Students

Stepfather Allegedly Took Out $262K of Student Loans in Daughter’s Name

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When you take out a student loan, you sign a Master Promissory Note and agree to use the funds only for education-related expenses. However, it’s not unheard of for people to use student loans for non-school things (aka student loan fraud). However, if those loans go unpaid, the lies will likely catch up with the borrower, in the form of collections calls, wage garnishment, a trashed credit standing or legal action.

It’s an unpleasant path to go down — perhaps that’s why one alleged fraudster thought to take the loans out in someone else’s name.

A Pennsylvania man is accused of taking out more than $262,000 of student loans in his stepdaughter’s name, which have now ballooned to more than $440,000 of debt in the young woman’s name, TribLIVE.com reports. According to a Butler County detective, Amanda Murphy’s mom and stepdad, Pamela and Paul Dazen, had agreed to repay the loans she needed for college — about $79,000. Paul Dazen is accused of borrowing much more than was necessary. Murphy signed loan paperwork as her stepfather requested, without looking at the details, a detective on the case said. (It’s another example of why it’s crucial to read and understand documents before signing.)

“She just assumed her parents were doing the paperwork for her,” Scott Roskovski told Credit.com. He’s a detective for the Butler County District Attorney’s Office and an investigator on the case. “She didn’t question it. What 18- or 19-year-old would? Your mom and dad ask you to sign something, and you do it.”

Still, Murphy could be held liable for the loans if prosecutors can’t prove Dazen fraudulently obtained the loans. Roskovski said the loans are only in Murphy’s name, even though her mom and stepdad had said they’d pay the $79,000. (The $262,000 does not include the $79,000 used to pay for Murphy’s education, though Roskovski said he doesn’t think that has been paid, either.)

How anyone obtained private student loans in the name of a teenager is a bit of a mystery, because such loans tend to require a good credit standing, and most college-bound teens have little or no credit history. Regardless of how it happened, there are 11 loans in Murphy’s name she claimed to be fraudulent in her complaint to Butler County law enforcement. Roskovski said her fraud claims to lenders went unacknowledged, which is why she turned to local authorities.

Attempts to contact Dazen’s attorney, David Shrager, went unreturned. Dazen’s hearing was originally scheduled for the end of August but has been moved to October, Roskovski said.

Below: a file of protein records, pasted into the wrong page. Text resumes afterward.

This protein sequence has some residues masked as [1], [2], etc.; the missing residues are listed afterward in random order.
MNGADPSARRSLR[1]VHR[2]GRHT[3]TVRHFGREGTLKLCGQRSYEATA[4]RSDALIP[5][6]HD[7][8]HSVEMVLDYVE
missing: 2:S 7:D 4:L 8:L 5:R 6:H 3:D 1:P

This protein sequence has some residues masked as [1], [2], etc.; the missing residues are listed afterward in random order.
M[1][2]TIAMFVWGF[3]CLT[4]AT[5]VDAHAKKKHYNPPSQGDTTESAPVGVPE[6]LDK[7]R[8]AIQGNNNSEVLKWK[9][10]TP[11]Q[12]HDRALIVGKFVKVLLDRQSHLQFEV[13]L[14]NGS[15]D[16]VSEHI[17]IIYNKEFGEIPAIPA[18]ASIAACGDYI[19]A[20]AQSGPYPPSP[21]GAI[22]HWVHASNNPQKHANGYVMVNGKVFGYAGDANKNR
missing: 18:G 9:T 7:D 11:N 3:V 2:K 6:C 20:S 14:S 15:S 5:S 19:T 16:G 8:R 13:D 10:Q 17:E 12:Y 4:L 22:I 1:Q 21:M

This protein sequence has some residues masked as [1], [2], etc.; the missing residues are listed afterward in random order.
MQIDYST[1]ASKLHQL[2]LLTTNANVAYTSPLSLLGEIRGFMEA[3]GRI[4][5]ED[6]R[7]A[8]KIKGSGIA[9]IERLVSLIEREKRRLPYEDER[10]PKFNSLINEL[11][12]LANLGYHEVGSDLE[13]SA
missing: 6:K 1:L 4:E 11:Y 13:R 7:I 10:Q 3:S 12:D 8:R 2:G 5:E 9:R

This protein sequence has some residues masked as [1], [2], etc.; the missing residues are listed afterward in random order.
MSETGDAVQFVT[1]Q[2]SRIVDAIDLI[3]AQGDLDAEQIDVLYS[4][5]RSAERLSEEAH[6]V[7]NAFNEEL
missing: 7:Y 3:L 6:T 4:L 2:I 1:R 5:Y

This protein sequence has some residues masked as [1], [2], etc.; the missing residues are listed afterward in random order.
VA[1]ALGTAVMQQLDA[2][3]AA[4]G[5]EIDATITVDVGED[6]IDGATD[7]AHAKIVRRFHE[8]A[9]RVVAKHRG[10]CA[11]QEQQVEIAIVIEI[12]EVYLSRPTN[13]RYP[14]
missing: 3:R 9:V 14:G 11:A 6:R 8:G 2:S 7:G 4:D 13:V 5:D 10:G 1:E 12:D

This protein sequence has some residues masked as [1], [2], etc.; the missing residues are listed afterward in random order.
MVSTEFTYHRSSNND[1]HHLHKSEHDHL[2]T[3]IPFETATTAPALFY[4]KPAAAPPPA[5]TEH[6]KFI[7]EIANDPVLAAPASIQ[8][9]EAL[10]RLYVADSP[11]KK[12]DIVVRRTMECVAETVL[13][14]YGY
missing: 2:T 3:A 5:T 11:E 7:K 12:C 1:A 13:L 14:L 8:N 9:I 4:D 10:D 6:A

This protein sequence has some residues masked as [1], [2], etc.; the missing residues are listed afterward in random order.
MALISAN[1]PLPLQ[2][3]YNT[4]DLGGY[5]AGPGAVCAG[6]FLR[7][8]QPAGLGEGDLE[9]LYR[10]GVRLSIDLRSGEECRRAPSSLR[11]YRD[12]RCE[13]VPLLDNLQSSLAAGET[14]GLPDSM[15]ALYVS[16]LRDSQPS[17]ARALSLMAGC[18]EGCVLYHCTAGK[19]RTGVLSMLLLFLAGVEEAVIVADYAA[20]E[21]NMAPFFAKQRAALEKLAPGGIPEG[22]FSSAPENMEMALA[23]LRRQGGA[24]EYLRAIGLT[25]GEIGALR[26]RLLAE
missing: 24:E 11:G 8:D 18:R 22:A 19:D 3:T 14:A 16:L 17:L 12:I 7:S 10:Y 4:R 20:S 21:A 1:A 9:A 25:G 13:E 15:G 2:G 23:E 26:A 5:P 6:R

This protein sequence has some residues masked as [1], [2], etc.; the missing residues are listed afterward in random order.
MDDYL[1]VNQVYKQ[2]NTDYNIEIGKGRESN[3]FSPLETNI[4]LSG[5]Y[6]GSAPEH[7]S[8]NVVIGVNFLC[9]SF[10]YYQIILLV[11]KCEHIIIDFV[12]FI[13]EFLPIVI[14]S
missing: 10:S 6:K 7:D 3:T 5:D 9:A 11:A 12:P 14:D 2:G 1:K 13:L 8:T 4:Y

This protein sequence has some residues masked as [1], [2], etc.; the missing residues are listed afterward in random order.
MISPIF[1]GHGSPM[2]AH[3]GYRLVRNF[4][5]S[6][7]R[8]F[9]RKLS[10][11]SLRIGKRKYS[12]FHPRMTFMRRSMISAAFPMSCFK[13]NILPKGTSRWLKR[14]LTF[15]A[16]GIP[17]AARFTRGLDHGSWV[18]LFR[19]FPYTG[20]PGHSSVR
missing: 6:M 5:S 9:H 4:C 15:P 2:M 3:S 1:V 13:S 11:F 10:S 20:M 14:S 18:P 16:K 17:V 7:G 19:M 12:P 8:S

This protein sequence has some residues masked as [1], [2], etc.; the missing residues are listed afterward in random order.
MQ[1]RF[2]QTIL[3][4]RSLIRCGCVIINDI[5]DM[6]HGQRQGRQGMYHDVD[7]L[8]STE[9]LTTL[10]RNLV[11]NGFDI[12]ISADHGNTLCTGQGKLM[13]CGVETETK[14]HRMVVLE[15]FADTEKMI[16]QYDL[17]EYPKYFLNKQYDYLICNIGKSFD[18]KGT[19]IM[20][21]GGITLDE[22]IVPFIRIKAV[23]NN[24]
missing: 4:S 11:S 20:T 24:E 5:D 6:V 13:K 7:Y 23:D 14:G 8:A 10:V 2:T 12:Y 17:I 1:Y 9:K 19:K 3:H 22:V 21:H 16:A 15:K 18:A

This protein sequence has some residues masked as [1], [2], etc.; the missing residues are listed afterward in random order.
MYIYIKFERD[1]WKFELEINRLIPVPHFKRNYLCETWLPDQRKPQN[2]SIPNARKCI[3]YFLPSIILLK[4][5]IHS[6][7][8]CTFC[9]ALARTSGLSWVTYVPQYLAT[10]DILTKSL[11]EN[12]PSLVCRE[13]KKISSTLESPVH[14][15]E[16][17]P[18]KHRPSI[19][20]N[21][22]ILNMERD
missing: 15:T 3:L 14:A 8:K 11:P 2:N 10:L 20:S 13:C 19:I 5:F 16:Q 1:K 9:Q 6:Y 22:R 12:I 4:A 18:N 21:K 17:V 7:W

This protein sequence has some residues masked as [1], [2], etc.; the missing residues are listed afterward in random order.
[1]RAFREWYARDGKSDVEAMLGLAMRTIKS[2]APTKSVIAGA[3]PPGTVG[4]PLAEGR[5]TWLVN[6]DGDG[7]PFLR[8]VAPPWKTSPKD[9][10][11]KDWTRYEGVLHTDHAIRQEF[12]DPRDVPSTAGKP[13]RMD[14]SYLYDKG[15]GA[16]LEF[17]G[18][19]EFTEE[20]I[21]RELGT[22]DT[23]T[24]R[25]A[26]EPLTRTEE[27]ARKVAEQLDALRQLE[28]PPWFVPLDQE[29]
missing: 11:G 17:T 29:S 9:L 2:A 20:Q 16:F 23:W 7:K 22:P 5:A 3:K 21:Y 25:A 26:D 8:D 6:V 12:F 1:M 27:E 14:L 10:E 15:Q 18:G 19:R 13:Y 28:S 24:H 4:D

Dazen allegedly impersonated his stepdaughter in emails to lenders, added her as a signatory to his business’s bank account and spent her loan money for personal and business uses. He faces charges of theft, receiving stolen property and dealing in proceeds of unlawful activities. Detectives on the case say Murphy has struggled to get a job with the six-figure debt showing up on the credit reports potential employers request when processing her applications.

Murphy’s issues with loan fraud may not be common, but millions of Americans share her struggles with education debt: 6% of borrowers with the most common federal student loans have defaulted, and 17% of borrowers in repayment are delinquent by at least 31 days on those bills, which represents billions of dollars in unpaid balances, including interest (interest charges and late fees are how Murphy’s loan balance grew nearly $200,000).

For federal student loan borrowers, there are several repayment options that can lighten the burden of education debt, and there are also some consolidation and refinancing programs available to private loan borrowers. Because student loan debt is rarely discharged in bankruptcy, it’s crucial to meet education debt obligations — otherwise, you could face years of limited access to credit and high interest rates that often come with low credit scores. To see how your student loans affect your credit and the interest rates you qualify for, you can see two of your credit scores for free every month on Credit.com.

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Image: iStock

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